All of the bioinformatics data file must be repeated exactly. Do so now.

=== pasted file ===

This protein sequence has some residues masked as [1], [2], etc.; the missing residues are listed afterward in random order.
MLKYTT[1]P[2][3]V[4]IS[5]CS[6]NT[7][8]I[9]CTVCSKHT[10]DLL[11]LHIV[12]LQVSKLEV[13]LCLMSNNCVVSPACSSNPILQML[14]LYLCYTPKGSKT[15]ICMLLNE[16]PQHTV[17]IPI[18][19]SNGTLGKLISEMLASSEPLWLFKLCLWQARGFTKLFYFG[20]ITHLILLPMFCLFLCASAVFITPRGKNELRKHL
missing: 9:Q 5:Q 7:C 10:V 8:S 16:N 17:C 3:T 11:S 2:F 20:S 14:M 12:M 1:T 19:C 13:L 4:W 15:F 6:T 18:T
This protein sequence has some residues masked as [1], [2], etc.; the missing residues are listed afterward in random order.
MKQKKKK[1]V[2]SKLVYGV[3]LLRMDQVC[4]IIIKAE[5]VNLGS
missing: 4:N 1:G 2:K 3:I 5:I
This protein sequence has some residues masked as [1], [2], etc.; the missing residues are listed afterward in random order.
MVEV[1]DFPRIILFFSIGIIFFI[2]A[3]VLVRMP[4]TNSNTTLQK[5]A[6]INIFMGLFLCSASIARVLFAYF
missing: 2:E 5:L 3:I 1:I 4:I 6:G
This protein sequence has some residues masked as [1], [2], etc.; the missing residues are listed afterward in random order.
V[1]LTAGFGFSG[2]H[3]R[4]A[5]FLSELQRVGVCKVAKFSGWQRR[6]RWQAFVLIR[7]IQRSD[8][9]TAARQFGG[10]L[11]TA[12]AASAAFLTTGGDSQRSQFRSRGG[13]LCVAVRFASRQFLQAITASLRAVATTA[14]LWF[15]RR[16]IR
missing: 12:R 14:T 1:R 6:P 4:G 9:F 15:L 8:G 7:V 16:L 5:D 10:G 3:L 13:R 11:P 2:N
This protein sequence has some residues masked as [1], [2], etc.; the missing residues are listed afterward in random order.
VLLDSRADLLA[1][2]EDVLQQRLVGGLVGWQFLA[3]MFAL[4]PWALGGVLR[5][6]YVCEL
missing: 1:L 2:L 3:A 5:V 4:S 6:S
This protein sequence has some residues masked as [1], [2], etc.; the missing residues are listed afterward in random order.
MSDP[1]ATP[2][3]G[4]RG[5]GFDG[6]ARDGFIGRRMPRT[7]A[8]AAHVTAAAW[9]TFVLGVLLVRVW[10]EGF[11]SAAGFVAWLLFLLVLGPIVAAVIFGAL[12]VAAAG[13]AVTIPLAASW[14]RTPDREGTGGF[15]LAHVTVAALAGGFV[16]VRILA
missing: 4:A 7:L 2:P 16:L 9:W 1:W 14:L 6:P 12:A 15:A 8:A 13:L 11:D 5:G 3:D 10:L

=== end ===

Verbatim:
This protein sequence has some residues masked as [1], [2], etc.; the missing residues are listed afterward in random order.
MLKYTT[1]P[2][3]V[4]IS[5]CS[6]NT[7][8]I[9]CTVCSKHT[10]DLL[11]LHIV[12]LQVSKLEV[13]LCLMSNNCVVSPACSSNPILQML[14]LYLCYTPKGSKT[15]ICMLLNE[16]PQHTV[17]IPI[18][19]SNGTLGKLISEMLASSEPLWLFKLCLWQARGFTKLFYFG[20]ITHLILLPMFCLFLCASAVFITPRGKNELRKHL
missing: 9:Q 5:Q 7:C 10:V 8:S 16:N 17:C 3:T 11:S 2:F 20:S 14:M 12:M 1:T 19:C 13:L 4:W 15:F 6:T 18:T
This protein sequence has some residues masked as [1], [2], etc.; the missing residues are listed afterward in random order.
MKQKKKK[1]V[2]SKLVYGV[3]LLRMDQVC[4]IIIKAE[5]VNLGS
missing: 4:N 1:G 2:K 3:I 5:I
This protein sequence has some residues masked as [1], [2], etc.; the missing residues are listed afterward in random order.
MVEV[1]DFPRIILFFSIGIIFFI[2]A[3]VLVRMP[4]TNSNTTLQK[5]A[6]INIFMGLFLCSASIARVLFAYF
missing: 2:E 5:L 3:I 1:I 4:I 6:G
This protein sequence has some residues masked as [1], [2], etc.; the missing residues are listed afterward in random order.
V[1]LTAGFGFSG[2]H[3]R[4]A[5]FLSELQRVGVCKVAKFSGWQRR[6]RWQAFVLIR[7]IQRSD[8][9]TAARQFGG[10]L[11]TA[12]AASAAFLTTGGDSQRSQFRSRGG[13]LCVAVRFASRQFLQAITASLRAVATTA[14]LWF[15]RR[16]IR
missing: 12:R 14:T 1:R 6:P 4:G 9:F 15:L 8:G 7:V 16:L 5:D 10:G 3:L 13:R 11:P 2:N
This protein sequence has some residues masked as [1], [2], etc.; the missing residues are listed afterward in random order.
VLLDSRADLLA[1][2]EDVLQQRLVGGLVGWQFLA[3]MFAL[4]PWALGGVLR[5][6]YVCEL
missing: 1:L 2:L 3:A 5:V 4:S 6:S
This protein sequence has some residues masked as [1], [2], etc.; the missing residues are listed afterward in random order.
MSDP[1]ATP[2][3]G[4]RG[5]GFDG[6]ARDGFIGRRMPRT[7]A[8]AAHVTAAAW[9]TFVLGVLLVRVW[10]EGF[11]SAAGFVAWLLFLLVLGPIVAAVIFGAL[12]VAAAG[13]AVTIPLAASW[14]RTPDREGTGGF[15]LAHVTVAALAGGFV[16]VRILA
missing: 4:A 7:L 2:P 16:L 9:W 1:W 14:L 6:P 12:A 15:A 8:A 13:L 11:D 5:G 3:D 10:L